But in the 2012 Republican primary, evangelical voters have their pick of anyone-but-Obama candidates, with Santorum, Gingrich, Paul and even Romney attracting their share of votes.  Therein rests the problem for the contemporary Religious Right — they are unable to translate widespread anti-Obama sentiment into support for one particular candidate.  And as politicians begin to pander to evangelical voters — think Ron Paul, who broke from his heavily economic platform to attend a summit dedicated to promoting pro-life definitions of personhood — it is worth considering whether the religiosity of conservatives will hold the same sacred position it did in elections past.

Voters concerned about religious definitions of morality will never go away completely, but in an election centered on issues of secular economics, many primary voters — those less religious than the core of the Religious Right movement — may decide to compromise some matters of faith.  But the Religious Right is still kicking: think of the recent decision, now reversed, for breast cancer advocacy organization Susan G. Komen for the Cure to remove funding for Planned Parenthood services, or the evangelical-led campaign to persuade retail giant J.C. Penney to oust Ellen DeGeneres as a sponsor. These grassroots efforts exemplify a new approach for the Religious Right, focused on diffusing widespread action in the Internet age, not clinging to a few big-name leaders like Jerry Falwell and Pat Robertson.

All movements change, and the evangelical movement gains nothing from stagnation.  Yet the decision to bring the Religious Right into 21st century politics might force evangelicals to sacrifice their stake in choosing the 2012 GOP nominee — a splintering of the evangelical vote, but not necessarily the evangelical movement.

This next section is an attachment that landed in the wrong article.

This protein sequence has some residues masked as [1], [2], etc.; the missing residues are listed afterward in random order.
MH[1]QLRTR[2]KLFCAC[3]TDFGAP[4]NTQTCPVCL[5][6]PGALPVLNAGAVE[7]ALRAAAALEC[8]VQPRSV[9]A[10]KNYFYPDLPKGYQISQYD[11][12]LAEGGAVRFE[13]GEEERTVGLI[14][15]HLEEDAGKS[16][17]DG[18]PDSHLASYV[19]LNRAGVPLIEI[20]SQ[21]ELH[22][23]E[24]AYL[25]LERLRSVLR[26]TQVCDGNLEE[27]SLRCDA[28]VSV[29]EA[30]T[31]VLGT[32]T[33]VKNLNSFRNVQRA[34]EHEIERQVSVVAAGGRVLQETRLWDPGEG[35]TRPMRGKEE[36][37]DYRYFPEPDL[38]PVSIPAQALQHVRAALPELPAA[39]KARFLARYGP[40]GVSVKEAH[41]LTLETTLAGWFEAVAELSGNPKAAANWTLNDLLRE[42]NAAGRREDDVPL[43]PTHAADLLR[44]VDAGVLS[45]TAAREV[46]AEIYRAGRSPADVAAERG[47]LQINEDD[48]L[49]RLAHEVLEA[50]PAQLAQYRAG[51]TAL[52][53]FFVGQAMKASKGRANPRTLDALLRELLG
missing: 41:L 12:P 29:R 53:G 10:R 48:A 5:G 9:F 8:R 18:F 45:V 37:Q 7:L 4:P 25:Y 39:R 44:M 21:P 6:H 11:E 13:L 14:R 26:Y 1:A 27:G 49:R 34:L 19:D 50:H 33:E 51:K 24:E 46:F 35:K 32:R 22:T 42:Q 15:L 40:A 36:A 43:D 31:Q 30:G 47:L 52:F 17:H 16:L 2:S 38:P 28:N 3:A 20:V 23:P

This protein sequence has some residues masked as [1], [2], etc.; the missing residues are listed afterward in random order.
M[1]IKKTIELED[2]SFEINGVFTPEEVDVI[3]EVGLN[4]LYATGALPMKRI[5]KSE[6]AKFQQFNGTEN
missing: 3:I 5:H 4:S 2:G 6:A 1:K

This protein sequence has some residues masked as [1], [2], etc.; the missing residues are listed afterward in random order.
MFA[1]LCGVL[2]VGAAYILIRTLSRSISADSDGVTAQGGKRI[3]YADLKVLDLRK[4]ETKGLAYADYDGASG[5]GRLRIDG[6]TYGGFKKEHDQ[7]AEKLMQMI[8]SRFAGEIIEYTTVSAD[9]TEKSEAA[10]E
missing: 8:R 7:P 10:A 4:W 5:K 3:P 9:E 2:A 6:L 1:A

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  1. on the so called pelborm of voter fraud and requiring photo IDs to vote. While it’s certainly true that voter fraud is a terrible crime literally effecting the outcome of the integrity of elections, the actual incidence of such crimes are rather minimal.Voter ID The Solution in Search of a Problem. Source Brennan Law Center.Some of what they wrote is paraphrased by yours truly. Rest assure I did not change any meaning or message. Presently there are eight states requiring some form of ID. They are Florida, Georgia, Hawaii, Idaho Indiana, Louisiana, Michigan, S.D. There are 20 or so states who require an ID but not necessarily a photo type. There are proposals in over 30 states to show tangible proof of citizenship.Politicos who are pro photo ID claim they want to cut down on voter fraud. The Brennan Center for Justice study shows individual voter fraud is extremely rare. Many reports of suposed voter fraud were later proven to be untrue. The claimsof voter fraud and/or misconduct must be carefully studied before there is any decision for action, especially legal action. Photo IDs won’t solve voting fraud but will make it harder for some groups of eligible voters to vote in elections on any level. That is be it municipal, state or federal. As many as 12 percent of eligible voters in the U.S. do not have a government-issued photo ID. The percentage is even higher for seniors, people of color, people with disabilities, low-income voters, and students. Getting an ID often requires that you already have one. Besides making it harder for eligible citizens to vote, ID requirements are expensive to states to implement. This in light of the fact many states are at serious deficits. The education of voters, election workers and officials is quite costly. Plus there is a very real possibility of costly challenges in court. One typical example is MO $.10,000.000Brennan Law Center site. Based on a comprehensive review of every court case in which a photo ID law has been challenged, the Brennan Center produced a report outlining the costs (PDF) states will incur if they decide to implement photo ID requirements for voters. While the results of lawsuits challenging photo ID laws have been mixed, several basic principles have been established: Photo IDs sufficient for voting must be available free of charge for all those who don’t possess them. States cannot limit free IDs to those who swear they are indigent. Photo IDs must be accessible at all times to every voter sans hardship or burden. At the very least most states will probably need to expand the number of ID-issuing offices and stretch operating hours to meet this need. Republicans claim they will provide photo ID. My question is this. What is the cost involved for this endeavor. I think it would be much cheaper and easier to permit non Photo IDs to vote. This goes for the cost of voter outreach and education if this law is enacted in the states its being proposed in.Some courts may require states to ensure that all the documents required in order to obtain photo IDs are free and easily available to prospective voters.Lastly the official organization for election reform and fair elections, Common Cause is totally against requiring Photo IDs to vote.Here are some talking points. One can get a non driver’s ID. Fact is its usually the case where one needs a picture ID to get a non driver’s ID. If one doesn’t own an ID with a photo than one can’t get a non driver’s license.Photo IDs help prevent illegals from voting. Well the truth is if an illegal alien tries in any way to vote in any election in whatever level he or she can be immediately deported and/or pay a fine of at minimum $20,000. I doubt that many illegals will risk deportation.Just issue photo IDs for folks without one. Here’s why this doesn’t make sense. It costs money to make and distribute such forms. In states that did this , the cheapest cost was in Mississippi. The expenditure for that state was eight million dollars!!! With states being srapped for money for much needed services I don’t believe they need unecessary ones. And I do believe insistence on Photo IDs are unfair, disenfranchising to the disabled, senior citizens, many Blacks and Hispanics for an issue, ie voter fraud that occurs at an extremely rate.reply from Robert: Why do you think that? Showing photo ID’s isn’t anything but another way to keep America safe, or are you one of those who do not care if we are safe? I swear, no wonder America is in trouble with people who think like you do, and the liberals in charge.